Despite 2012 Playoff Run, The Sixers Still Aren't Good

May 26, 2012; Boston, MA, USA; Philadelphia 76ers center Spencer Hawes (left), shooting guard Evan Turner (middle) and power forward Elton Brand (right) on the bench during the final seconds of the fourth quarter against the Boston Celtics in game seven of the Eastern Conference semifinals of the 2012 NBA Playoffs at TD Garden. The Boston Celtics won 85-75 to advance to the Eastern Conference finals. Mandatory Credit: Greg M. Cooper-US PRESSWIRE

Mike and I alluded to it in our Spencer Hawes podcast, but everyone seems to forget just how bad the Philadelphia 76ers were, for more than half of the 2012 regular season.

Everyone remembers the scorching start to the season, en route to a 20-9 record, and the number one offensive and defensive efficiency in the NBA. Everyone also remembers the Playoff run, where the Sixers won their first Playoff series in something like 500 years, and took the Boston Celtics – who were one quarter away from the NBA Finals, themselves – to a seventh game in the ECF.

Predictably, Sixers fans and NBA fans alike were, once again, fooled into thinking the Sixers are a better team than they actually are. Instead, a "sober" approach should be taken when discussing the Sixers future. "Fool me once, shame on you, fool me twice, shame on me".

The Sixers 20-9 start to the lockout-shortened 2012 regular season has been well-documented – their record after hasn't.

The Sixers record in the final 37 games of the regular season, which is more than half the season, was 15-22. During that abysmal stretch, they weren't just losing games – they were consistently getting embarrassed by many of the league's doormats.

On March 30, the Sixers lost by 21 to the Wizards. On April 4, the Sixers lost a home game to the Raptors, by 21. On April 13, the Sixers lost a home game to the Nets. And on April 16, the Sixers lost by double digits to an Orlando Magic team without Dwight Howard and Glen Davis.

The team's 15-22 record in the final 37 games was tied for the seventh WORST record in the NBA. Their company during that stretch included: the Nets (14 wins), Hornets (15 wins), Raptors (14 wins) and Wizards (13 wins).

At this point, you may be saying to yourself, "But they beat the Bulls and almost beat the Celtics in the Playoffs!" Sure, but may I remind you that, the Sixers were two miracle Andre Iguodala free throws away from LOSING the Bulls series, against a team without Derrick Rose, Joakim Noah, along with a hobbled Rip Hamilton, Luol Deng and Taj Gibson.

Bottom line, the Sixers still aren't a good team – don't let one magical Playoff run fool you into thinking otherwise.

(Another thing being taken for granted is the loss of Elton Brand and Louis Williams. EB and Lou were two of the Sixers best players for most of the season, and people are just assuming their production will be easily replaced - it won't.)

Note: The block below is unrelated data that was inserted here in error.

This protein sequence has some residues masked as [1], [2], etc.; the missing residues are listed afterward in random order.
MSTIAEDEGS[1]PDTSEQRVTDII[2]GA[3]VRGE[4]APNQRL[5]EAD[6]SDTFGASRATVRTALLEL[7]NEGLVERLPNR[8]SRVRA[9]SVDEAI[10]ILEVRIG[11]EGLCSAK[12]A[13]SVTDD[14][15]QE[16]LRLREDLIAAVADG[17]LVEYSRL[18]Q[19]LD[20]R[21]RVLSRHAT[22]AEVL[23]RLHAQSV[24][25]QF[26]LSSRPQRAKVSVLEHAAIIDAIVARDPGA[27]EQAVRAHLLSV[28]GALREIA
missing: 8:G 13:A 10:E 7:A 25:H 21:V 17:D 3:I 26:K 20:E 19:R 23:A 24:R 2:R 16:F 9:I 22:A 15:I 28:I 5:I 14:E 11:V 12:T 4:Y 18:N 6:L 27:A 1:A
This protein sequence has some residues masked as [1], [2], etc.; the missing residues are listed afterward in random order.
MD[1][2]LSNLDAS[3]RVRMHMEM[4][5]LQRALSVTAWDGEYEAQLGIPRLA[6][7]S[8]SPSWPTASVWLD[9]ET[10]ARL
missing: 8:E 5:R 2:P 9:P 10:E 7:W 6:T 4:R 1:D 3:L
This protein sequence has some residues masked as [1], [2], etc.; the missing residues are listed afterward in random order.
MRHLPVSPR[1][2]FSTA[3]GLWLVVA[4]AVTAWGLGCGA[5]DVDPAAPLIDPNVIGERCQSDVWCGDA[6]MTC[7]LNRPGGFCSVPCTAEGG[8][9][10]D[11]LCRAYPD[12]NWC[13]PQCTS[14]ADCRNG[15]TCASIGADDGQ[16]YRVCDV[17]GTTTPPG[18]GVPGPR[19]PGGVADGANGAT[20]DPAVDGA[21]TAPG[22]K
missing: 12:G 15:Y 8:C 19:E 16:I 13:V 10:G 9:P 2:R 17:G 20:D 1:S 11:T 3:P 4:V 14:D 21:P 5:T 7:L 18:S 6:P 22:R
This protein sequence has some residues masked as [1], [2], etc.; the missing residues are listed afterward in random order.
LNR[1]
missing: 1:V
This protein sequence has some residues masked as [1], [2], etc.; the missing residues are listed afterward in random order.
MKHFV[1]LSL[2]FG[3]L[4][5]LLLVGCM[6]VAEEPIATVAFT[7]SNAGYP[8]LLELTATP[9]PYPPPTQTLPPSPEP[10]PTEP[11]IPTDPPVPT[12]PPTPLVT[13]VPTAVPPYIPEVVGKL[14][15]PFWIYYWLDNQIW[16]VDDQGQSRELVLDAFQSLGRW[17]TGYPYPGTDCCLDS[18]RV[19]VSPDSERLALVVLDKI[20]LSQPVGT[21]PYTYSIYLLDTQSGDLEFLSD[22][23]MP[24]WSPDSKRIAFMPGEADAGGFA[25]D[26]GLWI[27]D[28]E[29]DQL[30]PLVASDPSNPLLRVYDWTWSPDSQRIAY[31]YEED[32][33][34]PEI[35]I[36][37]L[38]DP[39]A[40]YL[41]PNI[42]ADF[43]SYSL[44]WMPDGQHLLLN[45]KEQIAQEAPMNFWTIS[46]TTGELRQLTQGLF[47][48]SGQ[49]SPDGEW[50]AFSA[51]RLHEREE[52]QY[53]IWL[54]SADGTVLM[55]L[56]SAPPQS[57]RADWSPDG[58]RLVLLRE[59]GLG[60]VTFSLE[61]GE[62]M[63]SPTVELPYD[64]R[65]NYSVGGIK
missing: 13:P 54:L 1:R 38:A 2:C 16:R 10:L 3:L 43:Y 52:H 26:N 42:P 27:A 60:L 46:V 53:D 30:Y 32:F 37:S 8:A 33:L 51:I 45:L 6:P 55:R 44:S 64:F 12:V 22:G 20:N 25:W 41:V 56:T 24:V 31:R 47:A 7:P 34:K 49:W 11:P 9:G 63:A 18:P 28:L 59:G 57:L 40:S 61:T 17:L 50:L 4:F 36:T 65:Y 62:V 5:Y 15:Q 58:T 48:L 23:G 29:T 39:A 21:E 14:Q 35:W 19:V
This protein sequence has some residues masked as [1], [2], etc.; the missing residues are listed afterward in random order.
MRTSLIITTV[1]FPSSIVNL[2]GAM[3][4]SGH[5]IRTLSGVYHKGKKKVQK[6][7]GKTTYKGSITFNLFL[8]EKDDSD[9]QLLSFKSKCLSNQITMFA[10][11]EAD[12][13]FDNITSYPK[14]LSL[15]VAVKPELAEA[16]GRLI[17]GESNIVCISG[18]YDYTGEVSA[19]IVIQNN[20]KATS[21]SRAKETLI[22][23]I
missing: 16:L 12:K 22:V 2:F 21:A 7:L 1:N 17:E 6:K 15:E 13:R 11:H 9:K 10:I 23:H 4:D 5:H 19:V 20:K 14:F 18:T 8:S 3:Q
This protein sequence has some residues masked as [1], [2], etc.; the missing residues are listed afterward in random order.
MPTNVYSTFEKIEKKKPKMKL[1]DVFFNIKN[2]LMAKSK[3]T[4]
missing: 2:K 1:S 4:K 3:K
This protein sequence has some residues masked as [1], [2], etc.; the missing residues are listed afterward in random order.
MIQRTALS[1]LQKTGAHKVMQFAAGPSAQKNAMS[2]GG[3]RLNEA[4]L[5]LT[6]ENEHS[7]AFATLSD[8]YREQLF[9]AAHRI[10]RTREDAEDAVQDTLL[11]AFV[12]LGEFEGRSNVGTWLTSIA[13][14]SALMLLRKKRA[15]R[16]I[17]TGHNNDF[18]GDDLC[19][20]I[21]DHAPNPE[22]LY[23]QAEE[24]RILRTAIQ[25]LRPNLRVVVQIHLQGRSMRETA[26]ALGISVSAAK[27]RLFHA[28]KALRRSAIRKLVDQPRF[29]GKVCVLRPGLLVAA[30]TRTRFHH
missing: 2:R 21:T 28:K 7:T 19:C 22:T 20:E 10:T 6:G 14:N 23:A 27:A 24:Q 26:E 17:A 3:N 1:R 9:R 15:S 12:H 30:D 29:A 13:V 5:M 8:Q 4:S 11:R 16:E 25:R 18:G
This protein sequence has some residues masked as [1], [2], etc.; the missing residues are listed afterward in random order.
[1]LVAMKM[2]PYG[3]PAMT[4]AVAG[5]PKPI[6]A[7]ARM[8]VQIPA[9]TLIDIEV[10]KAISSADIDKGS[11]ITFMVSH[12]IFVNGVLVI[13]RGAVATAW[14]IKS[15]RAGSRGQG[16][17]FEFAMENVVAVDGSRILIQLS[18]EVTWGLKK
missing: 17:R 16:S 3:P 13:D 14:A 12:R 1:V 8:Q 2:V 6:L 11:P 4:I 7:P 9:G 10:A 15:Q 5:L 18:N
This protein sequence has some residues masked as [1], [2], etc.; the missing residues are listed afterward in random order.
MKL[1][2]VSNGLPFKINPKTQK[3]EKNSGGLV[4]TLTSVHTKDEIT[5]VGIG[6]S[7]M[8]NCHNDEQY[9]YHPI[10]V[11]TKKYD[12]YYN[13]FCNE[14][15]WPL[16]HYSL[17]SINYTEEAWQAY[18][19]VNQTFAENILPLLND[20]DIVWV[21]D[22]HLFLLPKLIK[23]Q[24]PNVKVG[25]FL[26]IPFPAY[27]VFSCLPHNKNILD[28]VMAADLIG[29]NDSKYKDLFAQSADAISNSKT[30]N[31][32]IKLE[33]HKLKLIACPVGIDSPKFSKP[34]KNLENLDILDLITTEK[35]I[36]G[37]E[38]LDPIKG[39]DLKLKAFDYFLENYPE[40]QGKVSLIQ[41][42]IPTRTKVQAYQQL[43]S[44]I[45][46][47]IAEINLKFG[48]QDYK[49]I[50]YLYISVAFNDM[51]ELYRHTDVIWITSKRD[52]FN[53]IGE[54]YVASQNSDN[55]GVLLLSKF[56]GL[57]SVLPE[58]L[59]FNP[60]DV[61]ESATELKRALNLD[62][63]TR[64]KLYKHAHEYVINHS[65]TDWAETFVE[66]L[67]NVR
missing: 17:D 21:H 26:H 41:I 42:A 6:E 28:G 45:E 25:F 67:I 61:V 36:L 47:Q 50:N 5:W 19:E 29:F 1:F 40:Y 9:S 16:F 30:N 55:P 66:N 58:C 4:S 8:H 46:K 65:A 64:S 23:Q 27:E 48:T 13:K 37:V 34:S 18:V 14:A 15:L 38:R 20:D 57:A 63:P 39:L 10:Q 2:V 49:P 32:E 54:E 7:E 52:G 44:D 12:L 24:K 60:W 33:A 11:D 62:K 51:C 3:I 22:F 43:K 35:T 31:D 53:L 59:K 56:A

Because the Sixers were so close to the ECF, fans are advocating a "quick fix" in free agency, by spending money on a guy like Kris Humphries – a move which may have made sense if the Sixers were actually as good as their run suggested. But they're not. Therefore, locking up a player like Humphries does nothing other than prolong the mediocre Merry-Go Round.

Luckily, the Sixers front office appears to understand this (so far). They did re-sign Spencer Hawes – which we all despised – but it was only a two year deal. They then amnestied Brand, decided not to re-sign Lou, and signed Nick Young to a one-year deal. While their plan might not be what everyone wants (re-building or "all-in"), they do appear to have a plan – which is all I ask – and it falls somewhere between the two extremes.

If I'm reading between the lines correctly, the Sixers' plan appears to be: remain somewhat competitive in the short-term, while remaining relatively uncommitted in the long-run – which I'm totally cool with, although not ideal. As long as the Sixers aren't unnecessarily locking up players to long-term deals, and leaning towards development of youth, (aka getting a shooter (Swaggy) for Jrue/ET to kick to, and an athletic big (Moultrie) they can run a pick n' roll with), I'll be content, as far as this off-season goes.

Draft included, I'd give the Sixers the grade of a B-/B for their off-season. I haven't agreed with every move, and I'm not 100 percent behind the perceived plan – assuming they have one – but they have done some good things, and haven't done anything incredibly stupid. We'll find out more when a decision is made on Iguodala.

Just remember, the Sixers aren't as good as you may think, especially after losing Brand and Boss, and they're certainly not one player, or a "quick fix", away from being a legit contender in the Eastern Conference. They'll be lucky to make the Playoffs next season – which is fine – as long as the focus is on the development of Jrue, Turner and the 2012 Draft Class.

(I fully acknowledge I just jinxed the shiz out of things again.)

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